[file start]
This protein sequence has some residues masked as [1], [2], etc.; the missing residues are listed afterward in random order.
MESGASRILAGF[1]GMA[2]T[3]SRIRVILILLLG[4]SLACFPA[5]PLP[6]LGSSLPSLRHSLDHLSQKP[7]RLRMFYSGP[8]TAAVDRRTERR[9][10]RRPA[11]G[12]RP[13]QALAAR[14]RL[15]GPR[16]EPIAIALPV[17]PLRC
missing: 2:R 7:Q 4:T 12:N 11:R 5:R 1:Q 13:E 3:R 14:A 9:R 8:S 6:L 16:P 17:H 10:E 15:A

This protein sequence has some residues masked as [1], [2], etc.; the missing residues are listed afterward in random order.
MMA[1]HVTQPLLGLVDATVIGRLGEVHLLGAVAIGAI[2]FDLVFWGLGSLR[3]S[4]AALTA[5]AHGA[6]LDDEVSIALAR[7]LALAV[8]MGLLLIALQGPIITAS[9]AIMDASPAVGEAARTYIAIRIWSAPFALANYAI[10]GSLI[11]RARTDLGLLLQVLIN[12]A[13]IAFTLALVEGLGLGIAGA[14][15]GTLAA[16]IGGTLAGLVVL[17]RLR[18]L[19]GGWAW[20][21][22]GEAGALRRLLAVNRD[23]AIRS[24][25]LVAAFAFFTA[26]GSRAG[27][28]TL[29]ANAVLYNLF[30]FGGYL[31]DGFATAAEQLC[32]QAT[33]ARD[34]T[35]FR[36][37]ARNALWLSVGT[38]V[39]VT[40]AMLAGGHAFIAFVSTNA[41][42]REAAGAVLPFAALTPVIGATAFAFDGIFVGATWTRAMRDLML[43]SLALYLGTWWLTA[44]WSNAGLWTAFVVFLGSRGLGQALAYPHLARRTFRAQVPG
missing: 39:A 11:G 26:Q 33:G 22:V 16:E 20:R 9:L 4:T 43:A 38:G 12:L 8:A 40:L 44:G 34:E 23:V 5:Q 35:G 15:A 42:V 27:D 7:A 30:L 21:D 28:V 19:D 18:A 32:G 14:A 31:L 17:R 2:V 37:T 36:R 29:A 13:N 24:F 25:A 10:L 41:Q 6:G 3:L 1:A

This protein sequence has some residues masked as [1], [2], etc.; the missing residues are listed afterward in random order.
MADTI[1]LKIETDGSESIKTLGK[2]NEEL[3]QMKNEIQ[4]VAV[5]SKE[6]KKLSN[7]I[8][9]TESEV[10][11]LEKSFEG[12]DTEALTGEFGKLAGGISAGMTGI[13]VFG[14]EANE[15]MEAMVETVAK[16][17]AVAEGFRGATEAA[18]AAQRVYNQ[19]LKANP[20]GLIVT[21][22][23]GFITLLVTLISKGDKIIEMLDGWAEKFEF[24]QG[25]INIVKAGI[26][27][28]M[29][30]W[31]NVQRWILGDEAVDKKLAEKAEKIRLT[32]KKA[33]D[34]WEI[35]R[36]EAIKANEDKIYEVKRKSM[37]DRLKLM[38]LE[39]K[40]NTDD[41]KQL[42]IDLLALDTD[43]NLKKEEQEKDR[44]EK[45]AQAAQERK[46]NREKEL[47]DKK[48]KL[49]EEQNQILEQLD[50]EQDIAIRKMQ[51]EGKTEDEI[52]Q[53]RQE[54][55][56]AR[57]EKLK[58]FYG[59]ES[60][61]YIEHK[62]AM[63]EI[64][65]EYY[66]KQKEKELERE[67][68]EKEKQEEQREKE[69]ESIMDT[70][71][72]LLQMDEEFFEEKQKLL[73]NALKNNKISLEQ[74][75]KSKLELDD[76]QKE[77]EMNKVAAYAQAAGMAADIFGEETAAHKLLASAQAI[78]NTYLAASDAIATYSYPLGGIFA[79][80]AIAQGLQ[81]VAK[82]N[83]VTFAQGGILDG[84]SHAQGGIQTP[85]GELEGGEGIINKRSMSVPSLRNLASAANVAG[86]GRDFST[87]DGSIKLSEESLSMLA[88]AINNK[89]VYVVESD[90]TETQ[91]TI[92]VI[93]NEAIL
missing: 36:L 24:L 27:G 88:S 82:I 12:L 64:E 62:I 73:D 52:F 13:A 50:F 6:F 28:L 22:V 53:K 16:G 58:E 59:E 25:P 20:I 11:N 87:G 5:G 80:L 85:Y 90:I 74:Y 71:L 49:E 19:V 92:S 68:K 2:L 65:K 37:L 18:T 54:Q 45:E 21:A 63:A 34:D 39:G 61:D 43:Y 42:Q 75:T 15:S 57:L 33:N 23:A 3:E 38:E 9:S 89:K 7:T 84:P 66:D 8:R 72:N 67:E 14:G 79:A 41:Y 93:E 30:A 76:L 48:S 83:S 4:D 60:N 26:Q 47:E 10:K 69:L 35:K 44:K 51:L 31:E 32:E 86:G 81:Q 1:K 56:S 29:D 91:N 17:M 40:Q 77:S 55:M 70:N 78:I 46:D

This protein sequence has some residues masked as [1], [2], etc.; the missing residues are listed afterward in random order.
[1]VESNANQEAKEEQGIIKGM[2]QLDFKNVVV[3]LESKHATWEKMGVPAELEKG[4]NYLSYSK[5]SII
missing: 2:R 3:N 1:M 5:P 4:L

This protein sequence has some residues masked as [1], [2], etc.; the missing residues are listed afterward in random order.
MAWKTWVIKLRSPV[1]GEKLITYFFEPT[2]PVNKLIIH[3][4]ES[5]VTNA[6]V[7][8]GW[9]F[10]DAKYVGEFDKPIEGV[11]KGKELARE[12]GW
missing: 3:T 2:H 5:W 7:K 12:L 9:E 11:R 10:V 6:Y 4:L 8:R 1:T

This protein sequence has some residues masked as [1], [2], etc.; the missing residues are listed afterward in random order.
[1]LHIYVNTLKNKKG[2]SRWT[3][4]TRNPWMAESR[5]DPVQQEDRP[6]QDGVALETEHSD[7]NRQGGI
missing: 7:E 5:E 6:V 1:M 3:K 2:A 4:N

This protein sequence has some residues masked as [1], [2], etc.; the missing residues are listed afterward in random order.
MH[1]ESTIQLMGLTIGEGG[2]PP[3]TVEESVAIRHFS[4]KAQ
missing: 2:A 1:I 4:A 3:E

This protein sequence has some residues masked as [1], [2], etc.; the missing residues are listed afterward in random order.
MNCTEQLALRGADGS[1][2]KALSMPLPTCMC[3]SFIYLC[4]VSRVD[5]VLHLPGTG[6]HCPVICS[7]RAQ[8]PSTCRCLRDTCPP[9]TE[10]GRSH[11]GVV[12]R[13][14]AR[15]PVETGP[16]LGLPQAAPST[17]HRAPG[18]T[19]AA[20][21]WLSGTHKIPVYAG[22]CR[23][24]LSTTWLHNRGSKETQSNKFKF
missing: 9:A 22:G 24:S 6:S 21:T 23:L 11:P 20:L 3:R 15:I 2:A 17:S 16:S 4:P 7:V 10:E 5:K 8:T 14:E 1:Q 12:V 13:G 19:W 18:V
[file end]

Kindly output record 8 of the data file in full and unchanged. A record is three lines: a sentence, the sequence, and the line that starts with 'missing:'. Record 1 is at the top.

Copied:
This protein sequence has some residues masked as [1], [2], etc.; the missing residues are listed afterward in random order.
MNCTEQLALRGADGS[1][2]KALSMPLPTCMC[3]SFIYLC[4]VSRVD[5]VLHLPGTG[6]HCPVICS[7]RAQ[8]PSTCRCLRDTCPP[9]TE[10]GRSH[11]GVV[12]R[13][14]AR[15]PVETGP[16]LGLPQAAPST[17]HRAPG[18]T[19]AA[20][21]WLSGTHKIPVYAG[22]CR[23][24]LSTTWLHNRGSKETQSNKFKF
missing: 9:A 22:G 24:S 6:S 21:T 23:L 11:P 20:L 3:R 15:I 2:A 17:S 16:S 4:P 7:V 10:E 5:K 8:T 14:E 1:Q 12:V 13:G 19:W 18:V